Pikus-Pace wins silver at Sochi 2014 (NBCnews.com)

Pikus-Pace wins silver at Sochi 2014 (NBCnews.com)

Even the non-olympians among us should note the path to greatness these athletes exhibit and we could learn a lesson from these vignettes. To walk ahead with determination and resolve starts by knowing one’s self at the start of the journey. True, not everyone has the passion of an olympian, nor the skill. But everyone is on a journey, and, if you lose the path, than what?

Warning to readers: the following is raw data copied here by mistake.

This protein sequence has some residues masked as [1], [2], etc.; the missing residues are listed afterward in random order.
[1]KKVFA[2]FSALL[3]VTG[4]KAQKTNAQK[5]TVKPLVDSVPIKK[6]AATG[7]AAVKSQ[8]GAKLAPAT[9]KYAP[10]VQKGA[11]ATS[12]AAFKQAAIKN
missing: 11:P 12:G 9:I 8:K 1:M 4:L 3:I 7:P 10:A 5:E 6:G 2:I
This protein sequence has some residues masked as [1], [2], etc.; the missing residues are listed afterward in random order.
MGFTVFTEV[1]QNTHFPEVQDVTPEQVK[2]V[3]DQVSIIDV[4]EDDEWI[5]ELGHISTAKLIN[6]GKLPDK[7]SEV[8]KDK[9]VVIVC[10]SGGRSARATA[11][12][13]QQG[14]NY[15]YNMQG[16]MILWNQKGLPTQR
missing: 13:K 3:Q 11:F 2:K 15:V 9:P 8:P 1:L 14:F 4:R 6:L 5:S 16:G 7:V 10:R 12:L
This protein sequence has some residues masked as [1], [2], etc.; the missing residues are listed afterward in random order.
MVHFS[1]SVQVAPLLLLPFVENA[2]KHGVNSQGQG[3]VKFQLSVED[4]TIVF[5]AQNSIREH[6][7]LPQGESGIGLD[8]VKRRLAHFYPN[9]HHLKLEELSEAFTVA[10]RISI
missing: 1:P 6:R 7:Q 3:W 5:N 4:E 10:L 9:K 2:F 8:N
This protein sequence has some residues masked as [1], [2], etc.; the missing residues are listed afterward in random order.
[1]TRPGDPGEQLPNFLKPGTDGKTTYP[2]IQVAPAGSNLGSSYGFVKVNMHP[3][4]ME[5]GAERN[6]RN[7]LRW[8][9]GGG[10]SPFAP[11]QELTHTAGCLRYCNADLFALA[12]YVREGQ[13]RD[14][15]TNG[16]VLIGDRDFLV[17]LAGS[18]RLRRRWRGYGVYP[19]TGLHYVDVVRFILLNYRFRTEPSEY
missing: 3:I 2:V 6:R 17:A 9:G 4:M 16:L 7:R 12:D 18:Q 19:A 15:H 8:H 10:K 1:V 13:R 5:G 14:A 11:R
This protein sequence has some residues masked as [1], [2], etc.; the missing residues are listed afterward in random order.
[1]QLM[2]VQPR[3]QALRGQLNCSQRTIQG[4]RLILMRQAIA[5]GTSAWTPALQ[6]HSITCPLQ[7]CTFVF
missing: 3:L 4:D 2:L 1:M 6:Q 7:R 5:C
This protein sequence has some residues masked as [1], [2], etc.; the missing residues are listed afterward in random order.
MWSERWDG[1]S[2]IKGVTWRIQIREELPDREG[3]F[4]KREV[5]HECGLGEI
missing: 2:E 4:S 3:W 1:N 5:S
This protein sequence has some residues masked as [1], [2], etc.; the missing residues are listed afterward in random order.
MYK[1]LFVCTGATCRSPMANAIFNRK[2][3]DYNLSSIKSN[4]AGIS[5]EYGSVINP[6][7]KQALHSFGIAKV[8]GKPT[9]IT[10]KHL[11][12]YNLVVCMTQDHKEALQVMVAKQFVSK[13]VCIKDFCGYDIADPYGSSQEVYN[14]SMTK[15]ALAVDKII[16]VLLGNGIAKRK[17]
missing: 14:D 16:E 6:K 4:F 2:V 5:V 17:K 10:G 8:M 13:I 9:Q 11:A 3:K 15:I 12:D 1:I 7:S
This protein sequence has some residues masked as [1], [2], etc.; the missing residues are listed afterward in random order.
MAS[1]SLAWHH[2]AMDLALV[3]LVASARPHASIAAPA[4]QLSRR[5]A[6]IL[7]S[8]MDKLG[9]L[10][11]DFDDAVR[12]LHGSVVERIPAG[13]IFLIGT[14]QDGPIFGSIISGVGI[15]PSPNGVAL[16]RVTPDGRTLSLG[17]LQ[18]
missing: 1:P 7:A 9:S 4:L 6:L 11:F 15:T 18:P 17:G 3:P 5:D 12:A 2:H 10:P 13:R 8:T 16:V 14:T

Noelle Pikus-Pace left her sport after the 2010 Olympics. But after a miscarriage last year left her feeling lost she walked herself back to where she started and with the support of her husband returned to the skeleton track. I would suggest that when lost in the forest, real or metaphorical, you at least attempt to find that point where you lost your way. Then, if nothing in the woods seems familiar, stay put and wait for help. But in your mind continue to walk yourself backward.  Try and understand  how and where you became so lost. Once you answer those questions, you can start to find your way back home again.